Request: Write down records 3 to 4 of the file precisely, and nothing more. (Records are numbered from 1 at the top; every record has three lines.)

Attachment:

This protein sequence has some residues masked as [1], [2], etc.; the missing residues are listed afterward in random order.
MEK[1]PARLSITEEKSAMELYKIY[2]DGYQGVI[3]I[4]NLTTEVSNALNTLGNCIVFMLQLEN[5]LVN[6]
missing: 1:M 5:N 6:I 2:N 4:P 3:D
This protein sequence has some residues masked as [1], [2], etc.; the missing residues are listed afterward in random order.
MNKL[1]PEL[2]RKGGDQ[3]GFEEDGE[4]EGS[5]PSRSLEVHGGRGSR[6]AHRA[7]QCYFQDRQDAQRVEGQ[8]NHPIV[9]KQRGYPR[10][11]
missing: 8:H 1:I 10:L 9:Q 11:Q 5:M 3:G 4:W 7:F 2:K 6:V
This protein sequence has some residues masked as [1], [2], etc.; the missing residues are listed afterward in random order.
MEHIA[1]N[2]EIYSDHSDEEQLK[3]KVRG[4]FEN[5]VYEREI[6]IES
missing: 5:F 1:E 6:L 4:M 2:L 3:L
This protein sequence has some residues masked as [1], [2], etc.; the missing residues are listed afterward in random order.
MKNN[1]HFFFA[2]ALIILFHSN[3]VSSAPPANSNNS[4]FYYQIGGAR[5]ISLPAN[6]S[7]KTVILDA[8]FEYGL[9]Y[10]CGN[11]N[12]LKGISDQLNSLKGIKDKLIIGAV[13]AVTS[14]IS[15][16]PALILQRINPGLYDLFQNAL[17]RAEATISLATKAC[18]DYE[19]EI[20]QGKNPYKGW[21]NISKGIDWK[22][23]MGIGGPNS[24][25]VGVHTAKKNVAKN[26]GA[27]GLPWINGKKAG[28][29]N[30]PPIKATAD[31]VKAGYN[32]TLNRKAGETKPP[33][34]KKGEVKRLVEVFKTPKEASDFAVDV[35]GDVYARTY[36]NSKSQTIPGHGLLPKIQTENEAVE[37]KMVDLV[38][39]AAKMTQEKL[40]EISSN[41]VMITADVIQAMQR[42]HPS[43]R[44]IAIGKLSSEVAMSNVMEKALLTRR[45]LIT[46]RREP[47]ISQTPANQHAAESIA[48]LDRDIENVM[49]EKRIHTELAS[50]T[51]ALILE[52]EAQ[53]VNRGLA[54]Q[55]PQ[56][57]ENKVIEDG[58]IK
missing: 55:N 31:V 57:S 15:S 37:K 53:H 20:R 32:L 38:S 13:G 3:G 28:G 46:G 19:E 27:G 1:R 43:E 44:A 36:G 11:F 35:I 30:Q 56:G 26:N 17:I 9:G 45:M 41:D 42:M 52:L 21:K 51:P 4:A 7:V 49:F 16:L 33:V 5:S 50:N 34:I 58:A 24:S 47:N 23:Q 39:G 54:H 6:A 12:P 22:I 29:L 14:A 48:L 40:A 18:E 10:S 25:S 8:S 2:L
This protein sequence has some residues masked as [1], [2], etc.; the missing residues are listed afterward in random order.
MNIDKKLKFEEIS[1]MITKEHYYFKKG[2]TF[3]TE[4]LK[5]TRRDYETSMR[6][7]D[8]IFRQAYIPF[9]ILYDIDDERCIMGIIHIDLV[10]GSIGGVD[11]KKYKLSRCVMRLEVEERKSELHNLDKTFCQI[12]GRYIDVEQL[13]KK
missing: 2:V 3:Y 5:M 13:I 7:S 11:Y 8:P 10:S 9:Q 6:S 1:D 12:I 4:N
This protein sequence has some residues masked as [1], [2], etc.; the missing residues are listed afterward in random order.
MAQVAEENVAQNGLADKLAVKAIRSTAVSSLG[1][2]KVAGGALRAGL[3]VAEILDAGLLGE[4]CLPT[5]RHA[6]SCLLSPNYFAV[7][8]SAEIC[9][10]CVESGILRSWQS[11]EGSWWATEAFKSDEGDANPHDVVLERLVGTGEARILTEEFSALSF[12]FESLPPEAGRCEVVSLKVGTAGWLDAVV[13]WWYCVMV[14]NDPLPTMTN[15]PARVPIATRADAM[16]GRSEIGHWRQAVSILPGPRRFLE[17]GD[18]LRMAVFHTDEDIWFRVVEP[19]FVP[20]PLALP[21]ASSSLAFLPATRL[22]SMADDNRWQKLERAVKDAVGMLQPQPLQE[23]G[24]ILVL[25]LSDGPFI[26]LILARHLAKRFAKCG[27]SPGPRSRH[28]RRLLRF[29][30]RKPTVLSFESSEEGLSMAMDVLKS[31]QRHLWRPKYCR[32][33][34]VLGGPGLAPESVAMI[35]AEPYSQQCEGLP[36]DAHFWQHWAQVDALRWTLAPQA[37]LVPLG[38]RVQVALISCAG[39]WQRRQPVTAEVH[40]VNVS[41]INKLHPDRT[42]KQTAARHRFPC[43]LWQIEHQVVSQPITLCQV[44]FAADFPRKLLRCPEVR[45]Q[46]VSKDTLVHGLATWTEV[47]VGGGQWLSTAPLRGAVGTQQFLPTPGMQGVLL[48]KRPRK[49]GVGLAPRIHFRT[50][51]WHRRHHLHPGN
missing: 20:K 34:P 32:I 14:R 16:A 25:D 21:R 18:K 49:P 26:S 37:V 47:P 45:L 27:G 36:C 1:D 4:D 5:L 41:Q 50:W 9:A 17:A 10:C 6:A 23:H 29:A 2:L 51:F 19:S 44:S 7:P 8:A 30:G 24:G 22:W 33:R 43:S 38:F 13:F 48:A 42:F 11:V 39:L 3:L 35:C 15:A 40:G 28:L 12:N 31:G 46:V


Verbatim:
This protein sequence has some residues masked as [1], [2], etc.; the missing residues are listed afterward in random order.
MEHIA[1]N[2]EIYSDHSDEEQLK[3]KVRG[4]FEN[5]VYEREI[6]IES
missing: 5:F 1:E 6:L 4:M 2:L 3:L
This protein sequence has some residues masked as [1], [2], etc.; the missing residues are listed afterward in random order.
MKNN[1]HFFFA[2]ALIILFHSN[3]VSSAPPANSNNS[4]FYYQIGGAR[5]ISLPAN[6]S[7]KTVILDA[8]FEYGL[9]Y[10]CGN[11]N[12]LKGISDQLNSLKGIKDKLIIGAV[13]AVTS[14]IS[15][16]PALILQRINPGLYDLFQNAL[17]RAEATISLATKAC[18]DYE[19]EI[20]QGKNPYKGW[21]NISKGIDWK[22][23]MGIGGPNS[24][25]VGVHTAKKNVAKN[26]GA[27]GLPWINGKKAG[28][29]N[30]PPIKATAD[31]VKAGYN[32]TLNRKAGETKPP[33][34]KKGEVKRLVEVFKTPKEASDFAVDV[35]GDVYARTY[36]NSKSQTIPGHGLLPKIQTENEAVE[37]KMVDLV[38][39]AAKMTQEKL[40]EISSN[41]VMITADVIQAMQR[42]HPS[43]R[44]IAIGKLSSEVAMSNVMEKALLTRR[45]LIT[46]RREP[47]ISQTPANQHAAESIA[48]LDRDIENVM[49]EKRIHTELAS[50]T[51]ALILE[52]EAQ[53]VNRGLA[54]Q[55]PQ[56][57]ENKVIEDG[58]IK
missing: 55:N 31:V 57:S 15:S 37:K 53:H 20:R 32:L 38:S 13:G 3:G 28:G 46:G 19:E 27:G 1:R 43:E 44:A 36:G 11:F 35:I 30:Q 56:G 26:N 17:I 9:G 45:M 41:D 42:M 52:L 21:K 51:P 4:A 7:V 49:F 16:L 33:V 5:S 50:N 34:I 58:A 24:S 47:N 23:Q 39:G 54:H 6:A 12:P 22:I 29:L 14:A 48:L 40:A 18:E 10:S 25:S 8:S 2:L